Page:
Social Media Reinvents Social Activism For Strong Relationships: My Critique Of Malcolm Gladwell’s New Yorker Article

Malcolm Gladwell in the New Yorker states that the new tools of social media have failed to reinvent social activism. He wrote a long piece explaining why he believes that relationships formed within social media are weak relationships, and used examples from the Greensboro sit-ins, and the crisis in Moldova and Iran to support his position.

He argued that without real commitment social activism cannot exist because there’s no real commitment to other individuals involved in a cause, and without that commitment in the face of the higher costs of getting involved people will drop out of a cause.

High Stakes Require Strong Relationships

Gladwell uses the sit-ins from Greensboro, NC as an example of social activism where high stakes were involved, people had to make strong commitments to the cause because the consequences of being involved were as high as physical danger and even death. And that those most involved in the sit-ins were supported by small networks of people who were connected through close relationships. Gladwell argues that because relationships formed online are loose relationships those relationships are not highly committed relationships, and any real requests for social action will fail because of the weak relationships formed within social media between people and organizations.

I agree with Gladwell, he was right, social media can be a medium where your ties to people are weak, but I also believe he misses an important factor with the use of social media. Most people have strong ties with a small group of friends, colleagues and family within their social networks. Those relationships are just as important today as they were in 1933 in the depths of the Great Depression, or in 1960 during the Greensboro sit-ins.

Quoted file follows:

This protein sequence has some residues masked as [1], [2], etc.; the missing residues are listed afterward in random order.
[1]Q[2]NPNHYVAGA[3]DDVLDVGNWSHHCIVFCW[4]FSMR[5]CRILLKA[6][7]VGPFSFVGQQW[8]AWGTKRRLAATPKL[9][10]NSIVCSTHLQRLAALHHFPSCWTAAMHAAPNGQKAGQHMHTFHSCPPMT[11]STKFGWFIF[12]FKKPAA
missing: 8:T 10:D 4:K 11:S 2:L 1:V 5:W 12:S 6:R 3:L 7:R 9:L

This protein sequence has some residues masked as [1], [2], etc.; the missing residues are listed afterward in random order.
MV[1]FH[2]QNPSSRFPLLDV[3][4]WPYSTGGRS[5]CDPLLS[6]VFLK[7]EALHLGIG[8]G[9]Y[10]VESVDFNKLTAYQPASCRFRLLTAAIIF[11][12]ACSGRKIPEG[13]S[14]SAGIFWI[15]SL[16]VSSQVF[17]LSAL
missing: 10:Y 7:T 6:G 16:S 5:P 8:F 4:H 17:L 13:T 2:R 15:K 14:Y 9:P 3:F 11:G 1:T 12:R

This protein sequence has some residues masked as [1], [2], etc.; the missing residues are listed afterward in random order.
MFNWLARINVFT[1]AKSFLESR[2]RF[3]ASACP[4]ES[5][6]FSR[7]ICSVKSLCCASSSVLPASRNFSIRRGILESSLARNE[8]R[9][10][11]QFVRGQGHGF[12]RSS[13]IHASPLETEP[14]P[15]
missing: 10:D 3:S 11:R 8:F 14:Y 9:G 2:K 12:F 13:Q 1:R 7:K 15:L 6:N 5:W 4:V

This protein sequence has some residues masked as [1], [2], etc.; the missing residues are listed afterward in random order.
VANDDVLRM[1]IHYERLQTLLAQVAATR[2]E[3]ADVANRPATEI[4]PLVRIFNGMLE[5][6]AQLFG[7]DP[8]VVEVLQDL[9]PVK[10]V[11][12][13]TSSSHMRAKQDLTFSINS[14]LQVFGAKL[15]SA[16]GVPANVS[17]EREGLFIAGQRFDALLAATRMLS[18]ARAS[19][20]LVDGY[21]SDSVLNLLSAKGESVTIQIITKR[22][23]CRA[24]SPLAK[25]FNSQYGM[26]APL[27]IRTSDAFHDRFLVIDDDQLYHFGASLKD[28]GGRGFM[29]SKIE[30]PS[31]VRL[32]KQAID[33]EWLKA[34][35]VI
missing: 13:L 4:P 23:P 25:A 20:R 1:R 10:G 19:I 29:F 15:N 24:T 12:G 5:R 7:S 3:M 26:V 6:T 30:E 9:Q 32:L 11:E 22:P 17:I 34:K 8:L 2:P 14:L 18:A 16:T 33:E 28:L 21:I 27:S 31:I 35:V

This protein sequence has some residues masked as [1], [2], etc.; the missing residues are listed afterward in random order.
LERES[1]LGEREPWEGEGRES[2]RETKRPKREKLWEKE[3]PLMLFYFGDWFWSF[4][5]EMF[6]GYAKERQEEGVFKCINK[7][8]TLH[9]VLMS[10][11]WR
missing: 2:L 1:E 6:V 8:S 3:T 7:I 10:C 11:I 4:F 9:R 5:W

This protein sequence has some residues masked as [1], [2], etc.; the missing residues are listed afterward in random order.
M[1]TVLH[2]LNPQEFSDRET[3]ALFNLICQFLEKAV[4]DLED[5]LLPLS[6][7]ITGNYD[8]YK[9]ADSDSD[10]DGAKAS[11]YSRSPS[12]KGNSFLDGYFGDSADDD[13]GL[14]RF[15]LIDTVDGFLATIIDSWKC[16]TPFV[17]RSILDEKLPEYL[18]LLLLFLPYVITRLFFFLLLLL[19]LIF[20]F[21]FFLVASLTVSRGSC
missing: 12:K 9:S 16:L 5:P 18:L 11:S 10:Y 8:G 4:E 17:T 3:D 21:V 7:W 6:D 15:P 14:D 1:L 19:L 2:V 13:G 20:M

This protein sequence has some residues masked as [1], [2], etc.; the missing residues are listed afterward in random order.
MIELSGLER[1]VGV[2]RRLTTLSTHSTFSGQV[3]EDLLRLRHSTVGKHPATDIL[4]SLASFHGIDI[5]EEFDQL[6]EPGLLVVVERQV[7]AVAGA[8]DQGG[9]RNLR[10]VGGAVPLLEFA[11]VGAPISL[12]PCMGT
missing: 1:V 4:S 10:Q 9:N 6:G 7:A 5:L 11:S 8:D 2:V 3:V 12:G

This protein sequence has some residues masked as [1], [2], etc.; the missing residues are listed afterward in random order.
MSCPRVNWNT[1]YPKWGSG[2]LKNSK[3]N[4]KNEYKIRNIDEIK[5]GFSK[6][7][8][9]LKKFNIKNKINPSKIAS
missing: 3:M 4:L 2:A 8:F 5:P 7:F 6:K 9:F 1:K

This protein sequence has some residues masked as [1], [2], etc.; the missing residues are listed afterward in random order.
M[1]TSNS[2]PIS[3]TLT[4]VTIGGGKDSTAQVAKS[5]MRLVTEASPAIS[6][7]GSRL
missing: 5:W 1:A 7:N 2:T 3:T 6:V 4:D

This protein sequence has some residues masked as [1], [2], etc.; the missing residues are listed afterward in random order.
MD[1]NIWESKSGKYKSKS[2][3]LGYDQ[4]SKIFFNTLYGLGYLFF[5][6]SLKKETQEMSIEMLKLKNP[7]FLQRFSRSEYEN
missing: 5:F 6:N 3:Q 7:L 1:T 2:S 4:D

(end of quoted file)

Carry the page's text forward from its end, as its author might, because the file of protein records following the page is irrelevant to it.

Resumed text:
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Malcolm Gladwell in the New Yorker states that the new tools of social media have failed to reinvent social activism. He wrote a long piece explaining why he believes that relationships formed within social media are weak relationships, and used examples from the Greensboro sit-ins, and the crisis in Moldova and Iran to support his position.

He argued that without real commitment social activism cannot exist because there’s no real commitment to other individuals involved in a cause, and without that commitment in the face of the higher costs of getting involved people will drop out of a cause.

High Stakes Require Strong Relationships

Gladwell uses the sit-ins from Greensboro, NC as an example of social activism where high stakes were involved, people had to make strong commitments to the cause because the consequences of being involved were as high as physical danger and even death. And that those most involved in the sit-ins were supported by small networks of people who were connected through close relationships. Gladwell argues that because relationships formed online are loose relationships those relationships are not highly committed relationships, and any real requests for social action will fail because of the weak relationships formed within social media between people and organizations.

I agree with Gladwell, he was right, social media can be a medium where your ties to people are weak, but I also believe he misses an important factor with the use of social media. Most people have strong ties with a small group of friends, colleagues and family within their social networks. Those relationships are just as important today as they were in 1933 in the depths of the Great Depression, or in 1960 during the Greensboro sit-ins. Leer más “Social Media Reinvents Social Activism For Strong Relationships: My Critique Of Malcolm Gladwell’s New Yorker Article”